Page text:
Outdoor activities with a healthy dose of curiosity, brought to you by Laure Latham
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In my dad’s garden in rural southern France, I love following the seasons based on which fruit or plants are available. Given the region’s warm climate, citrus trees are the first to fruit in spring and one of them is a shrub that produces adorable and extremely bitter small oranges. Not dissimilar in taste to kumquats, these oranges might be tangerines for all I know but the acidity is such that they can be compared to oranges for culinary purposes. This seasonal dairy-free cake is deliciously moist and crunchy at the same time, combining tastes of the Mediterranean — home-grown olive oil and oranges — with a subtle Indian spice. Adding medium grind cornmeal gives it an extra crunch that I really enjoyed and poppy seeds look great – they’re such an underrated culinary seed. In a word, the cake is perfect for tea time.
Before jumping into the process, let me show you the fruit as I harvested it this morning. Imagine that the small orange is somewhere between the size of a cherry and a golf ball. It’s quite tiny. While picking the fruit, I tried my best not to disturb a tiny spider that had woven a web between three branches. A recent invasion of mosquitoes after a wet spring has renewed my appreciation of spiders in terms of pest control and I certainly didn’t want to prevent this one from doing its job.
Oranges and lemons said the bells of St Clements, or so goes the song. For soil reasons, the bitter orange shrub is right next to a very productive lemon tree so I couldn’t resist picking a few lemons too. Who knows, there might be a lemon tart in our future.
Now, I was ready to get down to business. Before doing anything else, I wanted to grind the cardamom pods in a mortar to extract the seeds as it’s a time-consuming process. If you love cardamom, this Indian pod whose seeds give chai tea its unmistakable flavor, you are in for a treat as it makes a guest appearance in the list of ingredients. Our mortar uses an olive tree pestle and by pounding away the pod casing, you expose the seeds with their rich flavor. Not to be underestimated, pouding cardamom pods can be very therapeutic during times of lockdown or on a lazy weekend.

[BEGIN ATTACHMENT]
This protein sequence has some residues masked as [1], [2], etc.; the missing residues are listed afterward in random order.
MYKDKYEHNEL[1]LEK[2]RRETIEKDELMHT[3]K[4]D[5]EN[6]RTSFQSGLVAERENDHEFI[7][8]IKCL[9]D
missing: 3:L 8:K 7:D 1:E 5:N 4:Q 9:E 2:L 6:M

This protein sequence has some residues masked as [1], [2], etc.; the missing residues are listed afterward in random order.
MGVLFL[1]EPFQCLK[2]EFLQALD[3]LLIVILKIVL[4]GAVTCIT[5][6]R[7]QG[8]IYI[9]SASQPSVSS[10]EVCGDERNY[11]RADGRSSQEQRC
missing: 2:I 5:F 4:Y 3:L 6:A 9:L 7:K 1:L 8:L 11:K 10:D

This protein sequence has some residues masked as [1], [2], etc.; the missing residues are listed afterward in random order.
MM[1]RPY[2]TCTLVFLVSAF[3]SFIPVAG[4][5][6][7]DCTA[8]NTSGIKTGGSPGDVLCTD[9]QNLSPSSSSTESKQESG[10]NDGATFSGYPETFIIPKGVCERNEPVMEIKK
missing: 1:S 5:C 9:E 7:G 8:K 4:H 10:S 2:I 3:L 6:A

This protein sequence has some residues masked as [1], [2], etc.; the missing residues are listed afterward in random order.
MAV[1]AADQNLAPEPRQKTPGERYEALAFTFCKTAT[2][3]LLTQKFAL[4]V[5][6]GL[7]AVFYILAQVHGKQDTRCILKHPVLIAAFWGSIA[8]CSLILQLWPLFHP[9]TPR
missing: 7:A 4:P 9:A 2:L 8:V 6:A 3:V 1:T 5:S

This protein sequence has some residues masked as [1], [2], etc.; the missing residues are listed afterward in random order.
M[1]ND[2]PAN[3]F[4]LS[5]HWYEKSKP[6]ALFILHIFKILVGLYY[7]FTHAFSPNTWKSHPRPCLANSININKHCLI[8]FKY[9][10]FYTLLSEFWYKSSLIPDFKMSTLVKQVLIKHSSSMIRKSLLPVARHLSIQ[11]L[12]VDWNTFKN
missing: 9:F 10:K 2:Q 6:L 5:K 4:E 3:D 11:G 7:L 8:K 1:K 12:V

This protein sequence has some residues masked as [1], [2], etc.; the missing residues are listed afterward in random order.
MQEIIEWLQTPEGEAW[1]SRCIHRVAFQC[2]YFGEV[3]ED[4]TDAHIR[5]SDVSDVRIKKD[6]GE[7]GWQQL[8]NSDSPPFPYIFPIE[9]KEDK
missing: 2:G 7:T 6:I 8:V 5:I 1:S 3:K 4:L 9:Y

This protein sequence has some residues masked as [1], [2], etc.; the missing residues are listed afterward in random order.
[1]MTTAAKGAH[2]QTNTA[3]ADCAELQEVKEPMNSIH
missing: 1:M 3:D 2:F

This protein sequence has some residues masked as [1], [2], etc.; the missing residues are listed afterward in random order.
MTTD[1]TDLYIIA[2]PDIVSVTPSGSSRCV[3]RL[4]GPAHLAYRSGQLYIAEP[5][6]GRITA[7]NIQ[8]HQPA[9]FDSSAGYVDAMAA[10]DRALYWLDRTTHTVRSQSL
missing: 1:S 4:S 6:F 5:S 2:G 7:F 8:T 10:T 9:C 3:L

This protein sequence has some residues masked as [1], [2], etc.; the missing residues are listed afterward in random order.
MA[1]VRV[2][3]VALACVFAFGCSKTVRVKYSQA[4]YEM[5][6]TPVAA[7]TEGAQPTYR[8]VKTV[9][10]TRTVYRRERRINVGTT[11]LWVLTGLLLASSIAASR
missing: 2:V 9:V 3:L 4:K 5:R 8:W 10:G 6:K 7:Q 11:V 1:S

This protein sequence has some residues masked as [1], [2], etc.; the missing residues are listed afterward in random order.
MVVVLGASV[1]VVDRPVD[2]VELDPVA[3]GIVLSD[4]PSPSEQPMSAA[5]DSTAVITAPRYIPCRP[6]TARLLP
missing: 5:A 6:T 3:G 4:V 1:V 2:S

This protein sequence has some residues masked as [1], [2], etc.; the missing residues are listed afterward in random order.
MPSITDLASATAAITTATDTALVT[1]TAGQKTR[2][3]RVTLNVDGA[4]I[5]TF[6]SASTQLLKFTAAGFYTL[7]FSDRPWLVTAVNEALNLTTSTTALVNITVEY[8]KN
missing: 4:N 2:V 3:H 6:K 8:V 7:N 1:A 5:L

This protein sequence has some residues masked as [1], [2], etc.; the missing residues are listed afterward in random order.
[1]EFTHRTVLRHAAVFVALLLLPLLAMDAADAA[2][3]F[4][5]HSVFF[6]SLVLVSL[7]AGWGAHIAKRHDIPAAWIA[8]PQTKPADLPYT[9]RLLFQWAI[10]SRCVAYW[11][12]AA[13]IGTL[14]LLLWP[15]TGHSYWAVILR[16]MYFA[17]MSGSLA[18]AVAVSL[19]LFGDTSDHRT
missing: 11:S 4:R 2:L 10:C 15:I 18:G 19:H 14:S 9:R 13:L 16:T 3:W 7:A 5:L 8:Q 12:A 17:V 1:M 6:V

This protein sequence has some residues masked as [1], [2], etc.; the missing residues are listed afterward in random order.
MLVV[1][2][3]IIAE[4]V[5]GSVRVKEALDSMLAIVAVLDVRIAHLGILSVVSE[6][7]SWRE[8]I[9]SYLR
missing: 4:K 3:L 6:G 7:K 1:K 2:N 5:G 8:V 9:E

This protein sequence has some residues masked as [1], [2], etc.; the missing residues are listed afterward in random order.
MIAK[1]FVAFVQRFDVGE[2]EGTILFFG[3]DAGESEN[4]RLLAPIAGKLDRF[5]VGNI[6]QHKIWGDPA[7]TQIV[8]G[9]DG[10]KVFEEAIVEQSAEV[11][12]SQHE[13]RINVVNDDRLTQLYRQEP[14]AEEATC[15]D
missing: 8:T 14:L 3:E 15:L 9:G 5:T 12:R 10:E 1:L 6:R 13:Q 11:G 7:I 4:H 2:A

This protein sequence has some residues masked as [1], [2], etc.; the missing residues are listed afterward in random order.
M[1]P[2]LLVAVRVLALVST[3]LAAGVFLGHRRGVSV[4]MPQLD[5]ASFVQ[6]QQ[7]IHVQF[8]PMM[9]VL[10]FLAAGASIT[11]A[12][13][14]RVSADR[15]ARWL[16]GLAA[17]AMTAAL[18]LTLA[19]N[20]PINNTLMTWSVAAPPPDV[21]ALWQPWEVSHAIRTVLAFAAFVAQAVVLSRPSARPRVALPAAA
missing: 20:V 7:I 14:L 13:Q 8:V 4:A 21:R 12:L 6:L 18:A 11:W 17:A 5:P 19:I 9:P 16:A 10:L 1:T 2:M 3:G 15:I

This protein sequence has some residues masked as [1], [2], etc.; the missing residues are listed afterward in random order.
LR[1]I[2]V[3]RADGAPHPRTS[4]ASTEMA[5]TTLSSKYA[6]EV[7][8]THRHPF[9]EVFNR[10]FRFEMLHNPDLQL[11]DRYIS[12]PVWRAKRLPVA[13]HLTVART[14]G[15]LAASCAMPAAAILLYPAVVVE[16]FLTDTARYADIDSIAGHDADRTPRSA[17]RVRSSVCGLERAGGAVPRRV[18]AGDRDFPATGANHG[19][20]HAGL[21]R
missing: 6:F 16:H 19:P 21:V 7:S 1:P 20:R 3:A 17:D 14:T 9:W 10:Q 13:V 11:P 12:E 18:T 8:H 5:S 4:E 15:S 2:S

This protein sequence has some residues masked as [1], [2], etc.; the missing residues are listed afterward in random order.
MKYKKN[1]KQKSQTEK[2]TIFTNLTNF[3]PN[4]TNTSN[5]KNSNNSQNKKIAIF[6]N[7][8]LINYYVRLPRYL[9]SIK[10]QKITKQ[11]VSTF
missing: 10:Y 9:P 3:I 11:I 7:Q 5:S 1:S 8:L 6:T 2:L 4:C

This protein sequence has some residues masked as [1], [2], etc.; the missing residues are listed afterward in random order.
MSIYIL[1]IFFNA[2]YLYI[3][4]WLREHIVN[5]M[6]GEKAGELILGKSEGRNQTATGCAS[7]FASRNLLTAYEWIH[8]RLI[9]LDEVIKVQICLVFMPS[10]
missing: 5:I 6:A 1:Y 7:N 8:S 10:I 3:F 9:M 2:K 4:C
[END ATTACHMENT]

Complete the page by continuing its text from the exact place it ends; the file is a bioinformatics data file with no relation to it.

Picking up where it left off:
About 10 minutes later, this is what I had. Granted, it’s a lot more than I needed for this recipe but I was also planning to bake my favorite olive oil and maple syrup granola with cardamom so I upped the quantities accordingly.
If you don’t have a mortar at hand, you can use ground cardamom instead – it’s easier to find in stores than cardamom pods anyway. I’d like to show the quantity of oranges I used as you’ll likely not find the same oranges. I crammed as many tiny oranges as I could in a cup, which was 10 oranges. As long as you stick to the same volume of other oranges, you’ll be fine. Ideally, kumquats would be the best substitute as it’s the same of tartness.
Since the skin of these tiny oranges was so thin and the pips so small, I didn’t see the point in seeding them before blitzing them with sugar in a stand mixer but you may want to adapt based on the oranges you use. Personally, I do like a bit of zest in my cakes for texture.
Next, it was a matter of mixing all dry ingredients in a separate bowl.
Now, I’d like to say something about the olive oil I used. We’re lucky to have olive trees in the south of France and this oil comes from the extraction of olives my dad and I harvested in November 2019. The olive mill gave the resulting olive oil to us in a carton and I transferred our wonderfully aromatic olive oil into a clean pear juice glass bottle repurposed for the occasion.
Using home-grown ingredients does make food extra special, I have to say. On that note, I combined dry and wet ingredients with a wooden spoon…
… before transferring the mixture to a baking paper-lined cake mould.
While it was baking, I prepared the orange syrup in a small saucepan.
I kept the syrup hot up until the cake was out of the oven, which took slightly longer than I had anticipated as my dad’s oven overestimates temps.
There, the cake was baked as confirmed by a toothpick inserted in the middle that came out dry.
I poured the syrup on top (or rather, the glorified puree of sweetened orange and orange flower water) and instantly thought that I’d drowned it but I left it alone to cool off. The delicious syrup was absorbed by the cake and the orange zest formed a nice crust on top.